A book cover, showing a man wearing a hoodie. The title is
Ashtar Deza
by Ashtar Deza
5 min read


  • Fiction


  • Ghost story
  • Horror
Content warnings: Graphic Depictions Of Violence, Self-harm, Death, Rape, Suicide Attempts, Alcohol Abuse/Alcoholism, Trauma

This is a ghost story. This means it’s a story about bitterness, regret and loss. A story about how sometimes our mistakes come back to haunt us.

This is chapter 1 out of 21. - I post a chapter per week.

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John almost succeeded today. I came to just in time, feeling the rough abrasive texture of the rope around my neck, my feet on the edge of the foot stool. For one heart-stopping moment, I thought I’d lose my balance, but I managed to regain it.

Very gently, I loosened the noose and stepped off the stool. I collapsed on the ground, breathing hard. He had never come this close before. With shaking hands, I pulled the flask out of my pocket and took a swig. The liquor burned, going down my throat. It was cheap shit, but that was all I could afford these days.

Ah, who am I kidding… It had been a while since I could afford anything decent. I hadn’t been able to hold on to a job ever since… well… since. As the work available to me became shittier, so did the booze that I could afford to numb the pain.

Drinking was always a crap shoot. Generally, I stopped seeing John after the second drink or so, and I’d have some semblance of peace for a while. But once I fell asleep… that’s when he’d come back. I’d wake up, and he would be there. Some days, he would just be staring at me from the foot of my bed. Those were the days I could deal with. But other days… on other days, I’d find myself in situations like this. Balancing on the edge of my own demise.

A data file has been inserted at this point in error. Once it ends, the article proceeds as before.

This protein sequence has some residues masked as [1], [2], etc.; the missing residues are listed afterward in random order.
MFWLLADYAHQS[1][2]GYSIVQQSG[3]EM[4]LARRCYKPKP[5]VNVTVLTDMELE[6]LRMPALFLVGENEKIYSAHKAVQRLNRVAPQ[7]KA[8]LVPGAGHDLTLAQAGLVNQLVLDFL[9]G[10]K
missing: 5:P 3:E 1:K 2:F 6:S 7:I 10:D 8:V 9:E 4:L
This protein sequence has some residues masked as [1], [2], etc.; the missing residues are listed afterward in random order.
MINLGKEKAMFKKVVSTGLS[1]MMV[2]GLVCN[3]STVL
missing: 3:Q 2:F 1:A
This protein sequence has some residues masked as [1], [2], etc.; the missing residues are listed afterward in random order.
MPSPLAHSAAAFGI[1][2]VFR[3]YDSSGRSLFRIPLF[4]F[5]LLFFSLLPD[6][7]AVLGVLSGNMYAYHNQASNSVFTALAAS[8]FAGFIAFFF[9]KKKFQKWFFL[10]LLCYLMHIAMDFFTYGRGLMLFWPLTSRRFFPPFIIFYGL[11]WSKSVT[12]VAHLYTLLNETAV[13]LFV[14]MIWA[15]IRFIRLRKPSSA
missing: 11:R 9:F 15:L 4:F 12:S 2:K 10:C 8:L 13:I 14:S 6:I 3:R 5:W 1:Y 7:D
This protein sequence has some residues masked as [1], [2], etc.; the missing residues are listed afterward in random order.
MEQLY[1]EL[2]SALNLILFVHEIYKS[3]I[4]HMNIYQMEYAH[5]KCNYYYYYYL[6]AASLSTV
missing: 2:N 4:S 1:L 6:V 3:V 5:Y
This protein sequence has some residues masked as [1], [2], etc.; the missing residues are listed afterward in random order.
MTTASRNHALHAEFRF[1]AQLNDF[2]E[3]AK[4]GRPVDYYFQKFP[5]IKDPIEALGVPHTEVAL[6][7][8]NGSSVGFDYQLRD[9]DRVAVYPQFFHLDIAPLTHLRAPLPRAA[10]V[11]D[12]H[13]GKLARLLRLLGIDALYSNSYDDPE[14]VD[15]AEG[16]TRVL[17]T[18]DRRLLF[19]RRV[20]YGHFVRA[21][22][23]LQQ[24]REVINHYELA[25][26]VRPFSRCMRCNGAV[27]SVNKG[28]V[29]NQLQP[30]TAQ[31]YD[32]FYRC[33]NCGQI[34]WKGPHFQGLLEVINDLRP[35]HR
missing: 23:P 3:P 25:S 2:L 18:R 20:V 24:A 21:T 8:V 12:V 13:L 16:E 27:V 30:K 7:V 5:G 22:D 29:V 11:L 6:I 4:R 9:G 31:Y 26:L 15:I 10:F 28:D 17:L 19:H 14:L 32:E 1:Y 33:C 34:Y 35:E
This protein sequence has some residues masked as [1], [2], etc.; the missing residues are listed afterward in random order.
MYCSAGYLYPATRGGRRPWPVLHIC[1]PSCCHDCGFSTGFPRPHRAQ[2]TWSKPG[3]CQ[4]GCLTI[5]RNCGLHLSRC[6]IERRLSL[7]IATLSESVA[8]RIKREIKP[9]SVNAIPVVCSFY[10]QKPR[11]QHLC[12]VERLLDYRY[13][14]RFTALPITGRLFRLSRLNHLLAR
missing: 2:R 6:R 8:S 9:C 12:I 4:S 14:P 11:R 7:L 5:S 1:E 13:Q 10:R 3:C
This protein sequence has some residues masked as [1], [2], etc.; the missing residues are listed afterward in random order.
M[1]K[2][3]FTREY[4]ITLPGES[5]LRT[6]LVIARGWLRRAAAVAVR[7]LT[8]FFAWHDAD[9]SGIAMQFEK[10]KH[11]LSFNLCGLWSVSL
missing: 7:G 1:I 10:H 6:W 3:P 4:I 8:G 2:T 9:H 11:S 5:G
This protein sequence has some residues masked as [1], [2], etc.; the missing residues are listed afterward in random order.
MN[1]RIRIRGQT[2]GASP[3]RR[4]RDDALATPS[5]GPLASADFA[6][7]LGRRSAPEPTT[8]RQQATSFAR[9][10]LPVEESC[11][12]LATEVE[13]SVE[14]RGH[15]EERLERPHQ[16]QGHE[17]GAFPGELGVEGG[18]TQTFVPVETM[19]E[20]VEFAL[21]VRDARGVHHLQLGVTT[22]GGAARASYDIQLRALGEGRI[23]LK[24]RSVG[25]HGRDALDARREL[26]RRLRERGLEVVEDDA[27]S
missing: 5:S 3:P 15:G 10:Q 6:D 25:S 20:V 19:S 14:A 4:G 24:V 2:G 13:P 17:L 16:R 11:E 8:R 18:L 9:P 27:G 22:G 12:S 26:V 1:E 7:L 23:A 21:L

So far, I’d always been able to pull back just in time, but the escapes were getting narrower.

John and I grew up together. He was always the handsome one, the successful one. I tagged along, hoping some of his shine would rub off on me. I was never quite sure if he really liked me, pitied me, or was simply using me to make himself look better. Honestly, I didn’t really want to know.

We grew up in Shithole. Obviously, that’s not what the signs at the town limits said, but it is what they should have read. It was the kind of place that city folks used to scare their kids. Back in the 50s, it had been a proud hub of industry, but all those jobs had long since disappeared overseas. Everybody that could get out had long since done so.

The people who got left behind were all just scraping to get by. My old man used to work a factory job until he got laid off. Now, he mostly sat around watching TV, drinking cheap beer, and shouting at the world in general. To keep his benefits, he had to write a bunch of application letters each week. Putting as much profanity as humanly possible in those were one of the few joys he had left.

There wasn’t much of a nightlife, but we made the best of it. There was the seedy bar that the old guys would drink at and the grungy little discotheque. We’d buy cheap supermarket beers to get us started, then go to that little discotheque and hit on all the cute girls.